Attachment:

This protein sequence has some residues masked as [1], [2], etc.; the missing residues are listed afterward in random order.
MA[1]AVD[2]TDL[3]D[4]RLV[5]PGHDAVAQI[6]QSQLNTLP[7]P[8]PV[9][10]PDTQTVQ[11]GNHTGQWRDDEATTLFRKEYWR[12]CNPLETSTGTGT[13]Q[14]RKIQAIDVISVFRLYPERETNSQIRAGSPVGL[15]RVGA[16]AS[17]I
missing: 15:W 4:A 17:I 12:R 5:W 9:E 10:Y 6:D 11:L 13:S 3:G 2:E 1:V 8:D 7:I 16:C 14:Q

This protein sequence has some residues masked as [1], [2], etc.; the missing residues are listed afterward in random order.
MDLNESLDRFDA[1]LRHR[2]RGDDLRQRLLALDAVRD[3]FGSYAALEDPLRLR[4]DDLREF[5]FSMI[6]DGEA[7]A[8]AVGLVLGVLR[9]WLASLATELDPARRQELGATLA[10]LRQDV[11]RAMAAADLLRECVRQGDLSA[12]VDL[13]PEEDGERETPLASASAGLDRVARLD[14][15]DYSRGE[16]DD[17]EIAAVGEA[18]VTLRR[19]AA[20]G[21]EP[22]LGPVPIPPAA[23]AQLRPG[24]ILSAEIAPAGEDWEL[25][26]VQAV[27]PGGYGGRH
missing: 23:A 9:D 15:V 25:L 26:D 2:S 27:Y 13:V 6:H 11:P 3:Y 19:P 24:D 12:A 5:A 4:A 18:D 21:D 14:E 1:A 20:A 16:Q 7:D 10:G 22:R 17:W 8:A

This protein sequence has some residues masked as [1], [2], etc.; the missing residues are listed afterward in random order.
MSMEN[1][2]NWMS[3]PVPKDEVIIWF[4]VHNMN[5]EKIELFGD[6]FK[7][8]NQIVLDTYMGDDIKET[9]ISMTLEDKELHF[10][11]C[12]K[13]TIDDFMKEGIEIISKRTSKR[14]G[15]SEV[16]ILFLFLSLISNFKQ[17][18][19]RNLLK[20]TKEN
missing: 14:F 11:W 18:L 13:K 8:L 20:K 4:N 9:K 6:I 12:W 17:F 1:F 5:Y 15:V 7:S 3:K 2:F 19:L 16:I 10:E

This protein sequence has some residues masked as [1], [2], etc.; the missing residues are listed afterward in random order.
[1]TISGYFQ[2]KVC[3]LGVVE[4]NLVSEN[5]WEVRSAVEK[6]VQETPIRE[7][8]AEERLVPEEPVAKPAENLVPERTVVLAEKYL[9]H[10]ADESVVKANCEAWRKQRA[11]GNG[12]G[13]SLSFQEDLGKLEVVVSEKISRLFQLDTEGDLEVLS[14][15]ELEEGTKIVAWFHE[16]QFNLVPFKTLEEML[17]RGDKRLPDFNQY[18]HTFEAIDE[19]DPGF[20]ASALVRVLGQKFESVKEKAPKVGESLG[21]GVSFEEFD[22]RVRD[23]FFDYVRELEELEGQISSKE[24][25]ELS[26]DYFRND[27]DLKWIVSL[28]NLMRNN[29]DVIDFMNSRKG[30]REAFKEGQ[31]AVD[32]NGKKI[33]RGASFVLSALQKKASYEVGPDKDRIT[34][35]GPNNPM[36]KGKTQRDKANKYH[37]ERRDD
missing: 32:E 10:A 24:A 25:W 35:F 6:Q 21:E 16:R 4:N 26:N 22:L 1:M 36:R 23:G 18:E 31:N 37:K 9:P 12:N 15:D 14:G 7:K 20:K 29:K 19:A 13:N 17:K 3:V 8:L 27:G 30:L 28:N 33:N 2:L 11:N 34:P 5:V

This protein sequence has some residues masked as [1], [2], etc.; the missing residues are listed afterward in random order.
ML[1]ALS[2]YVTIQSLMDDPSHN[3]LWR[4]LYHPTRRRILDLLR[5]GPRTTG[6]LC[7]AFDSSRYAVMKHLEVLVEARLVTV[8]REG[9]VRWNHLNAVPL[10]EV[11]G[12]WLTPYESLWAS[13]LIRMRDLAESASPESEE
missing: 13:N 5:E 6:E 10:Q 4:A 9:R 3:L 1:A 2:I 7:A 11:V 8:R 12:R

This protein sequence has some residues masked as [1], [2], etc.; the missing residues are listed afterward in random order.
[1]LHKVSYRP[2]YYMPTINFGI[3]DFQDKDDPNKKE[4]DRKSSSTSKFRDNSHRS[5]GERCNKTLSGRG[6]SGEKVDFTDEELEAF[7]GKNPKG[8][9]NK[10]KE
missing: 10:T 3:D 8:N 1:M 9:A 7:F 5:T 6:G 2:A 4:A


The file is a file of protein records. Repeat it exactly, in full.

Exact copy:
This protein sequence has some residues masked as [1], [2], etc.; the missing residues are listed afterward in random order.
MA[1]AVD[2]TDL[3]D[4]RLV[5]PGHDAVAQI[6]QSQLNTLP[7]P[8]PV[9][10]PDTQTVQ[11]GNHTGQWRDDEATTLFRKEYWR[12]CNPLETSTGTGT[13]Q[14]RKIQAIDVISVFRLYPERETNSQIRAGSPVGL[15]RVGA[16]AS[17]I
missing: 15:W 4:A 17:I 12:R 5:W 9:E 10:Y 6:D 11:L 13:S 3:G 2:E 1:V 8:D 7:I 16:C 14:Q

This protein sequence has some residues masked as [1], [2], etc.; the missing residues are listed afterward in random order.
MDLNESLDRFDA[1]LRHR[2]RGDDLRQRLLALDAVRD[3]FGSYAALEDPLRLR[4]DDLREF[5]FSMI[6]DGEA[7]A[8]AVGLVLGVLR[9]WLASLATELDPARRQELGATLA[10]LRQDV[11]RAMAAADLLRECVRQGDLSA[12]VDL[13]PEEDGERETPLASASAGLDRVARLD[14][15]DYSRGE[16]DD[17]EIAAVGEA[18]VTLRR[19]AA[20]G[21]EP[22]LGPVPIPPAA[23]AQLRPG[24]ILSAEIAPAGEDWEL[25][26]VQAV[27]PGGYGGRH
missing: 23:A 9:D 15:V 25:L 26:D 2:S 27:Y 13:V 6:H 11:P 3:Y 19:P 24:D 12:A 5:A 4:A 18:D 21:D 14:E 1:A 20:A 16:Q 7:D 10:G 22:R 17:W 8:A

This protein sequence has some residues masked as [1], [2], etc.; the missing residues are listed afterward in random order.
MSMEN[1][2]NWMS[3]PVPKDEVIIWF[4]VHNMN[5]EKIELFGD[6]FK[7][8]NQIVLDTYMGDDIKET[9]ISMTLEDKELHF[10][11]C[12]K[13]TIDDFMKEGIEIISKRTSKR[14]G[15]SEV[16]ILFLFLSLISNFKQ[17][18][19]RNLLK[20]TKEN
missing: 14:F 11:W 18:L 13:K 8:L 20:K 4:N 9:K 6:I 12:W 17:F 1:F 5:Y 15:V 7:S 3:K 2:F 19:L 16:I 10:E

This protein sequence has some residues masked as [1], [2], etc.; the missing residues are listed afterward in random order.
[1]TISGYFQ[2]KVC[3]LGVVE[4]NLVSEN[5]WEVRSAVEK[6]VQETPIRE[7][8]AEERLVPEEPVAKPAENLVPERTVVLAEKYL[9]H[10]ADESVVKANCEAWRKQRA[11]GNG[12]G[13]SLSFQEDLGKLEVVVSEKISRLFQLDTEGDLEVLS[14][15]ELEEGTKIVAWFHE[16]QFNLVPFKTLEEML[17]RGDKRLPDFNQY[18]HTFEAIDE[19]DPGF[20]ASALVRVLGQKFESVKEKAPKVGESLG[21]GVSFEEFD[22]RVRD[23]FFDYVRELEELEGQISSKE[24][25]ELS[26]DYFRND[27]DLKWIVSL[28]NLMRNN[29]DVIDFMNSRKG[30]REAFKEGQ[31]AVD[32]NGKKI[33]RGASFVLSALQKKASYEVGPDKDRIT[34][35]GPNNPM[36]KGKTQRDKANKYH[37]ERRDD
missing: 32:E 10:A 24:A 25:W 35:F 6:Q 21:E 16:R 4:N 26:N 22:L 1:M 36:R 23:G 18:E 31:N 37:K 9:P 12:N 15:D 14:G 7:K 20:K 29:K 19:A 13:N 17:K 3:V 8:L 27:G 30:L 28:N 33:N 2:L 11:N 34:P 5:V

This protein sequence has some residues masked as [1], [2], etc.; the missing residues are listed afterward in random order.
ML[1]ALS[2]YVTIQSLMDDPSHN[3]LWR[4]LYHPTRRRILDLLR[5]GPRTTG[6]LC[7]AFDSSRYAVMKHLEVLVEARLVTV[8]REG[9]VRWNHLNAVPL[10]EV[11]G[12]WLTPYESLWAS[13]LIRMRDLAESASPESEE
missing: 13:N 5:E 6:E 10:Q 4:A 9:R 3:L 1:A 2:I 7:A 11:V 8:R 12:R

This protein sequence has some residues masked as [1], [2], etc.; the missing residues are listed afterward in random order.
[1]LHKVSYRP[2]YYMPTINFGI[3]DFQDKDDPNKKE[4]DRKSSSTSKFRDNSHRS[5]GERCNKTLSGRG[6]SGEKVDFTDEELEAF[7]GKNPKG[8][9]NK[10]KE
missing: 10:T 3:D 8:N 1:M 9:A 7:F 5:T 6:G 2:A 4:A